I?ve never been a fan of the ?guided tour? of anything.
But with Louisiana swamps I knew I didn?t want to get in over my head. Or even in over my toes. That also goes for Bourbon Street, The French Quarter, merde, the whole New Orleans jazz scene. I am the reason jazz is almost dead. I hate elevators.
In other words, I had never heard good jazz.
But this trip, guided by a jazz great, I would be with the band, a groupie. Really. Not just wearing a “VOLUNTEER” tshirt. My kid, still a minor, was in the band; I had to go.
The entire New Orleans tour was organized by a pro named David Robinson, the person who, enviably, managed to snag the license plate “JAZZ” from our state DMV. He also teaches at George Mason University. Teaches music, (not travel management.) Robinson?s driving passion is to get the Capital Focus Jazz Band’s?ten members, aged 14-26, to perform.
Robinson had set up a short gig on a riverboat the evening of the arrival of the 31-member band-and-groupie entourage.
The alligators would wait until tomorrow.
A trio of well-practiced, worn-out looking buffet musicians performed a list of old favorites in the ship’s main dining room while the band ate dinner. A large man on banjo, costumed to the era complete with pork pie hat, was accompanied by a bassist and a guy playing a baby saxophone. At least that?s what he called it. It looked a lot easier to carry ten?blocks than my son?s tenor.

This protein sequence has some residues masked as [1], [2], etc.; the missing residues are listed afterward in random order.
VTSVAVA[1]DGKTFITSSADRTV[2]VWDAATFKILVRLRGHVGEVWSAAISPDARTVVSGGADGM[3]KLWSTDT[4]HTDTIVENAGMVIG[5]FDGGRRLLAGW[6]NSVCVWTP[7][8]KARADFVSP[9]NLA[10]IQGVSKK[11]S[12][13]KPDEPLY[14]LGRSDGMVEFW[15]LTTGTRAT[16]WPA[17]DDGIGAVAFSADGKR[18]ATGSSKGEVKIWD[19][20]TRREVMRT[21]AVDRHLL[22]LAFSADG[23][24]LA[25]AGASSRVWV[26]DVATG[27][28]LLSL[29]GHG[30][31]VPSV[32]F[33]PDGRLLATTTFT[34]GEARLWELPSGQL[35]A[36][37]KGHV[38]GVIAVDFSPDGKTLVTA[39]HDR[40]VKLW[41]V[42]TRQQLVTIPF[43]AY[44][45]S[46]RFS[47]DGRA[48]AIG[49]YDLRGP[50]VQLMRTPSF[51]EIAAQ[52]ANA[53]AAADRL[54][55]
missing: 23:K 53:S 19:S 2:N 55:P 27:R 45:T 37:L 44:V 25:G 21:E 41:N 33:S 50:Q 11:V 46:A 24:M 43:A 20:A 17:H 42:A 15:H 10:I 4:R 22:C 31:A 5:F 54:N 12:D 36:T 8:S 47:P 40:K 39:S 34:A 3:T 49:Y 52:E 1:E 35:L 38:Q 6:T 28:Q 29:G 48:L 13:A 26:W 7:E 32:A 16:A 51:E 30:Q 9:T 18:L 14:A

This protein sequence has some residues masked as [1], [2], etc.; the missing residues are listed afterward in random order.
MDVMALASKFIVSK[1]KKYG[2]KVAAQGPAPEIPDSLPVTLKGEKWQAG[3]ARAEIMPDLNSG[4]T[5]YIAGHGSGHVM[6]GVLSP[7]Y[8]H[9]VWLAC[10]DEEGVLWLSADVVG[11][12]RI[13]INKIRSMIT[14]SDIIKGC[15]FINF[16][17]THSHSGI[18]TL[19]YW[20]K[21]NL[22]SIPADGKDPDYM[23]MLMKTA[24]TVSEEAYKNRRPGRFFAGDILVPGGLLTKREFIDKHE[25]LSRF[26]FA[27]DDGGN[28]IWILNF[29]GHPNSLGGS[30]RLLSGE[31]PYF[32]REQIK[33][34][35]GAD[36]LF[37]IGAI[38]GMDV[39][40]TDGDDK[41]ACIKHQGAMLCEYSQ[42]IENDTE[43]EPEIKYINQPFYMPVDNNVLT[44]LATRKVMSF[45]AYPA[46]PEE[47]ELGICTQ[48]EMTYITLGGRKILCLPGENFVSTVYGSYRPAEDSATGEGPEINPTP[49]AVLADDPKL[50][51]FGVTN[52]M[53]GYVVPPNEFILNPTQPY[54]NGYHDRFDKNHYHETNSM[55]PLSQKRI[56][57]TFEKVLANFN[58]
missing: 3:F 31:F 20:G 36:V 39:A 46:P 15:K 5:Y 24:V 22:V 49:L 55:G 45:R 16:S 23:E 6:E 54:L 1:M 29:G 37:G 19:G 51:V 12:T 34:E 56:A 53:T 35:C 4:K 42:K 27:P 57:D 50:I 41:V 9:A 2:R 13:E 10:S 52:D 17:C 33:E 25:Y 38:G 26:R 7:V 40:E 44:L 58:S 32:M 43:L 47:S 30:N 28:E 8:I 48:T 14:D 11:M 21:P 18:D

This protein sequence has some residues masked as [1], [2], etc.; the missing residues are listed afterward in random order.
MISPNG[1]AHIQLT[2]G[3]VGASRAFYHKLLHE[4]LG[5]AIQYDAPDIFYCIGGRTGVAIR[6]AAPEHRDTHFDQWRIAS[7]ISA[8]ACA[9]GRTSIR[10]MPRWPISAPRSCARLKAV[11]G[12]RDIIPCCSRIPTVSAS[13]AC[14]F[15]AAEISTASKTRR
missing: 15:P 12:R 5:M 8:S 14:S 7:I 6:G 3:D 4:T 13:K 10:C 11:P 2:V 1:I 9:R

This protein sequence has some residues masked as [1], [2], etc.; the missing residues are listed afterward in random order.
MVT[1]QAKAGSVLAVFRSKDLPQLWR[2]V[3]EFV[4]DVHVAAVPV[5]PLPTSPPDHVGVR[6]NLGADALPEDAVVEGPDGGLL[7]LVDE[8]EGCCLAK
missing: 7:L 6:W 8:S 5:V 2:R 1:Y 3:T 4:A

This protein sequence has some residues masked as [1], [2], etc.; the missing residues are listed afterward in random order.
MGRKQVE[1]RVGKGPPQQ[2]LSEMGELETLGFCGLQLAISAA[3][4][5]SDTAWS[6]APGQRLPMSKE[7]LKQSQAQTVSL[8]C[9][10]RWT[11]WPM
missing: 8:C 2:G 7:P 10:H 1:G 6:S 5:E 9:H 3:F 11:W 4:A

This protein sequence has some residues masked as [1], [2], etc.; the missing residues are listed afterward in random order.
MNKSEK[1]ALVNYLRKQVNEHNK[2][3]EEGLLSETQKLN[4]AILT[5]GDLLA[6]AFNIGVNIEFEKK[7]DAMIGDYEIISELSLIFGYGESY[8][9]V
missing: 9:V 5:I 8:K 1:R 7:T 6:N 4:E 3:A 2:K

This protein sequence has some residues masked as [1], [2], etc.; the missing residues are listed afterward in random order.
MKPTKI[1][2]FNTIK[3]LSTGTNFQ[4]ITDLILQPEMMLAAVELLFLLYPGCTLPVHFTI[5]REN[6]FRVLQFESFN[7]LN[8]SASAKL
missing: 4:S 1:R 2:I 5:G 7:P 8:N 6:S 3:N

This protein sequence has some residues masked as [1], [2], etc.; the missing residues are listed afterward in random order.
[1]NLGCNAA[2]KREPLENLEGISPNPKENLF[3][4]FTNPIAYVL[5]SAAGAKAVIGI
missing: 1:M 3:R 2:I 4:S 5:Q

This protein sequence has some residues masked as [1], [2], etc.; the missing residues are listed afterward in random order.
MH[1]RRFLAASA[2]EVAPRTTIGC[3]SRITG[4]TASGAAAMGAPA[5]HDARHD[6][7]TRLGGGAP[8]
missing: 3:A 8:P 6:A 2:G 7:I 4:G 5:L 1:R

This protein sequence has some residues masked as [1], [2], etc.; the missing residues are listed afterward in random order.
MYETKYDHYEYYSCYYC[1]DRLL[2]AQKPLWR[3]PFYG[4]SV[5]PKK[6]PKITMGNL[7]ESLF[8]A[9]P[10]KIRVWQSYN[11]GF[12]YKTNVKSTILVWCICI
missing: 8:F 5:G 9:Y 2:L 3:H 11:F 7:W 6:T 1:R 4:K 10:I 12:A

The microphone had that pillow-covered sound of dinner theatre.
Then they took a break.
When Capital Focus Jazz Band took over there was no going back. The other musicians went outside to do their time on the upper deck.
Capital Focus rattled the dishes, the sound of the ship?s engine lost.
When the D.C.?band?s time was up the boys headed to the upper deck where a mob of Jewish Camp high school kids was doing what boys and girls do when their parents aren?t looking.
When I checked in half an hour later, in the stern seating area, away from the crowd, the daily grind musicians had come to life. They had discovered the Capital Focus kids. Jazz was back.
Seated among the cast-iron heavily-painted white chairs, the guy with the mini-sax was bending over backward playing as though he were being paid . . . which for the moment, I don?t think he was. The pork pie hat disappeared and a happy balding man emerged.
When the baby-sax guy ran out of air, he pointed to Geoffy G., the 4-foot something 13-year-old trumpeter.
“It’s your turn.”
Geoffy did what Geoffy does.
Geoffy G. has been turning heads since he first picked up a trumpet at age 4. He?s what?s called a ?phenom.?
His face reddened as he tore up his solo, the man without the pork pie hat slapped his knee in delight. The other kids took turns with solos. Time flew.
Too soon the ship had docked and the captain came on the loudspeaker.
The pork pie hat went back on, the baby sax went into its baby case, the men straightened their bow ties and returned to normal life.
For a moment though, real jazz had made a reappearance.